SAFe Lean-Agile Principles

It appears that the performance of the task provides its own intrinsic reward . . . this drive . . . may be as basic as the others. . . .

—Daniel Pink, Drive

Principle #8 – Unlock the intrinsic motivation of knowledge workers

Lean-Agile Leaders operate within a relatively new, fundamental truth—the “management” of knowledge workers is an oxymoron. As Drucker[2] points out, “knowledge workers are individuals who know more about the work that they perform than their bosses.” In that context, how can any manager seriously attempt to manage, or even coordinate, the technical activities of those who are infinitely more capable of defining the activities necessary to accomplish their mission than they are?

Indeed they cannot. Instead, what they can do is to unlock the intrinsic motivation of knowledge workers. Some guidelines are provided in the paragraphs below.

Leverage the Systems View

Before delving further into additional motivational constructs, we note that a significant understanding emerges. This is the understanding that the Lean-Agile principles of SAFe, are themselves, a system too. And the elements of this system collaborate to create a new, and empowering paradigm. One wherein the knowledge worker is able to communicate across functional boundaries, make decisions based upon an understanding of the economics, achieve fast feedback as to the efficacy of their solution, participate in continuous, incremental learning and mastery, and more generally participate in a more productive and fulfilling solution development process. That is one of the most powerful motivations of all.

Understand the Role of Compensation

Many organizations still operate from assumptions about human potential and individual performance that are outdated … rooted more in folklore than in science. They continue to pursue practices such as short-term incentive plans and pay-for-performance schemes in the face of mounting evidence that such measures usually don’t work and often do harm [1]

Pink [1], Drucker[2] and others have pointed out the fundamental paradox with respect to the motivational factor of compensation for knowledge workers:

  • If you don’t pay enough, people won’t be motivated. Under-compensation is a major de-motivator.
  • But after a point, money is no longer a motivator. That is the point of intellectual freedom and self-actualization. Here, the knowledge worker’s mind is free to focus on the work, and not the money.
  • After this point, adding incentive compensation elements is again, a de-motivator. It can serve as an insult to the intellectual integrity, or cause the worker to focus on the money, rather than the work.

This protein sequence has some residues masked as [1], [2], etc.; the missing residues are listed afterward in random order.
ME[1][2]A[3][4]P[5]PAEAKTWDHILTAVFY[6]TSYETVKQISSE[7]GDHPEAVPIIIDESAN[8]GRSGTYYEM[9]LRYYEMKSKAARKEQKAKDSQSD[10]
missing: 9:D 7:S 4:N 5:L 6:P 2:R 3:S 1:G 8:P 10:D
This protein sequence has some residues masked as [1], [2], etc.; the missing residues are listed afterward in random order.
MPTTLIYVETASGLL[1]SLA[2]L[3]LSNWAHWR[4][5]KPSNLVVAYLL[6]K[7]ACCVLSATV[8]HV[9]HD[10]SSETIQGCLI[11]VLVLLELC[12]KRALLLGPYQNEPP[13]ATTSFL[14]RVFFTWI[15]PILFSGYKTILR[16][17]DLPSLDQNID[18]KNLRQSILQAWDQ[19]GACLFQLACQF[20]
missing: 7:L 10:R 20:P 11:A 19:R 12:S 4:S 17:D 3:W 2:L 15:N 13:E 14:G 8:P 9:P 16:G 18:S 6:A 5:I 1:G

Lean-Agile leaders understand that ideation, innovation, and deep workplace engagement of knowledge workers can’t be motivated by money—nor the reverse—threats, intimidation, or fear. Such incentive-based compensation, as often embodied by individual MBOs (Management by Objectives), cause internal competition and the potential destruction of the cooperation necessary to achieve the larger aim. The enterprise is the loser in that competition.

Provide Autonomy with Purpose, Mission and Minimum Possible Constraints

Drive [1] also “drives” home the fact that knowledge workers have a need for autonomy—the ability to self-direct and to manage their own lives. Providing for autonomy, while harnessing it to the larger aim of the enterprise, is an important leadership responsibility.

Managers and workers also know that the motivation of self-direction must be within the context of the larger objective. To this end, leaders must provide some larger purpose—some connection between the aim of the enterprise and the workers daily work activities.

When building systems, knowledge workers participate as part of a team. Being part of a high-performing team is yet another critical motivational dimension. Leaders can inspire teams to do their best by providing [4]:

  • The mission. A general goal and strategic direction—a strong vision
  • Little, minimal, or even no specific work or project plans
  • Challenging requirements, along with the minimum possible constraints as to how teams meet these requirements

Create an Environment of Mutual Influence

To effectively lead, the workers must be heard and respected” [2] in the context of an environment of mutual influence [4]. Leaders create such an environment by giving tough feedback supportively, by a willingness to become more vulnerable, and by encouraging others to:

  • disagree where appropriate
  • advocate for the positions they believe in
  • make their needs clear and push to achieve them
  • enter into joint problem solving, with management and peers
  • negotiate, compromise, agree and commit

Contemporary system builders live in a new age, an age where the workers are smarter and have more local context than management can ever have. Unlocking this raw potential is a significant factor in improving the lives of those doing the work, as well as providing for better outcomes for customers and the enterprise as a whole.

Learn More

[1] Pink, Daniel. Drive: The Surprising Truth About What Motivates Us. Riverhead Books, 2011.

[2] Drucker, Peter F. The Essential Drucker. Harper-Collins, 2001.

[3] Bradford, David L. and Allen Cohen. Managing for Excellence: The Leadership Guide to Developing High Performance in Contemporary Organizations. John Wiley and Sons, 1997.

[4] Takeuchi, Horokata and Ikurijo Nonak. The new new product development game. Harvard Business Review. January 1986.

Last update: 11 May 2015